Netflix is expected to outspend all its major rivals on entertainment content this year, as the pandemic increases the gap in firepower between streaming services and advertising-reliant broadcasters around the world.

Research by Ampere Analysis for the Financial Times estimates that the US streaming service’s spending on films and programming will rise by $3bn to $13.6bn in 2020, outstripping its nearest rivals ViacomCBS, Disney and NBCUniversal when purchases of sports rights are excluded.

Netflix’s bumper outlay is part of a record-setting year for Hollywood, where expenditure on original shows and the rights to old content is still expected to increase to new highs in 2020, despite the economic downturn and production delays.

Daniel Gadher, an analyst at Ampere, forecasts $206bn spending in total this year, a figure that covers new productions, rights purchases, and sports. “We’ve seen a content boom since 2009. The rapid growth is slowing but we still expect it to be positive with growth in spending increasingly being driven by streaming platforms,” he said. 

But because of the pandemic and delays to production, fewer shows have been commissioned this year, particularly in television drama. Mr Gadher expected to create a shortfall of potentially up to one in 10 new scripted shows.

Big US media groups that merged with rivals during the 2018-19 wave of dealmaking are, through combined firepower, managing to keep within touching distance of Netflix’s spending. 

ViacomCBS, which owns Nickelodeon and the Paramount studio, is expected to spend around $13.5bn on commissioning or licensing content, Disney around $11bn and NBCUniversal close to $9.5bn.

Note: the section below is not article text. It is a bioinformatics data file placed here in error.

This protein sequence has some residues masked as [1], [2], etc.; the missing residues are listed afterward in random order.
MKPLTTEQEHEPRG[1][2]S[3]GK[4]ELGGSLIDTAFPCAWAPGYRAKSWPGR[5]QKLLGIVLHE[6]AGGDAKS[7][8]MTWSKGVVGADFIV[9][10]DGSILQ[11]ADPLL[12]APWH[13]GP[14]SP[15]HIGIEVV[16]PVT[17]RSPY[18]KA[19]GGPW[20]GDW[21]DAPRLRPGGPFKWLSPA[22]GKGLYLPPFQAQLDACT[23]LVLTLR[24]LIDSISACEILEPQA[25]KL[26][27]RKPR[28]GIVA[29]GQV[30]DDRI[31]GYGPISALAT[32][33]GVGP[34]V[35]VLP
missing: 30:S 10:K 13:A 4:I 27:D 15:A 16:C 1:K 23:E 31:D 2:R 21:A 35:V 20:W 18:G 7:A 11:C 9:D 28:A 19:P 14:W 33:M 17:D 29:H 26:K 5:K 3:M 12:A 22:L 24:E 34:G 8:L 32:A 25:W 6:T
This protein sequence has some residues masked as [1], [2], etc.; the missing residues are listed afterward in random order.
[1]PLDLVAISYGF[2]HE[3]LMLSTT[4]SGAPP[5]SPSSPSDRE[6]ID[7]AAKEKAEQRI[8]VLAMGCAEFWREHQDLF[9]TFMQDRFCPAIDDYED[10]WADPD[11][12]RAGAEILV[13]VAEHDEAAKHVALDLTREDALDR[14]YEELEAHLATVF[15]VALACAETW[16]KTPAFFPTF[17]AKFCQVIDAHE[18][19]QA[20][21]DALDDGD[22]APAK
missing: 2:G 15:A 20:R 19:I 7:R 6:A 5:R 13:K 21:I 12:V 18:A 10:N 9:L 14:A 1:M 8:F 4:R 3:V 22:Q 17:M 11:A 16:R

But the severe hit to advertising has dented the budget of broadcasters in Europe, with spending by Mediaset, ProSiebenSat. 1, RTL and ITV either remaining flat or falling this year, according to Ampere.

Public broadcasters are also increasingly outgunned by their US rivals, who are moving into their national markets with streaming services. 

The BBC is expected to devote around $2.1bn to entertainment content in 2020, less than a sixth of that spent by Netflix worldwide, while Germany’s ARD/ZDF is estimated to spend around $4.2bn.

Although it has been rapidly expanding its own productions, such as Stranger Things or Cobra Kai, Netflix still spends the bulk of its annual budget on acquiring films and shows. Around $4.4bn of its $13.6bn spending is on original content, according to Ampere.

The streaming services pipeline of titles has been funded in recent years by borrowing. The company has long-term debt of $15.3bn. While the long lead time for premium drama has protected its 2020 schedule, it expects delays will affect the release schedule for its big titles next year.

“There is no question Netflix has a meaningful content advantage and its ability to produce programming on a global basis adds to its advantage,” said Richard Greenfield, a media analyst at Lightshed Partners, in a recent note. “That said, the amount of Hollywood content being created today is still a fraction of what it would be pre-pandemic, which is creating increased concern for the content pipeline.”



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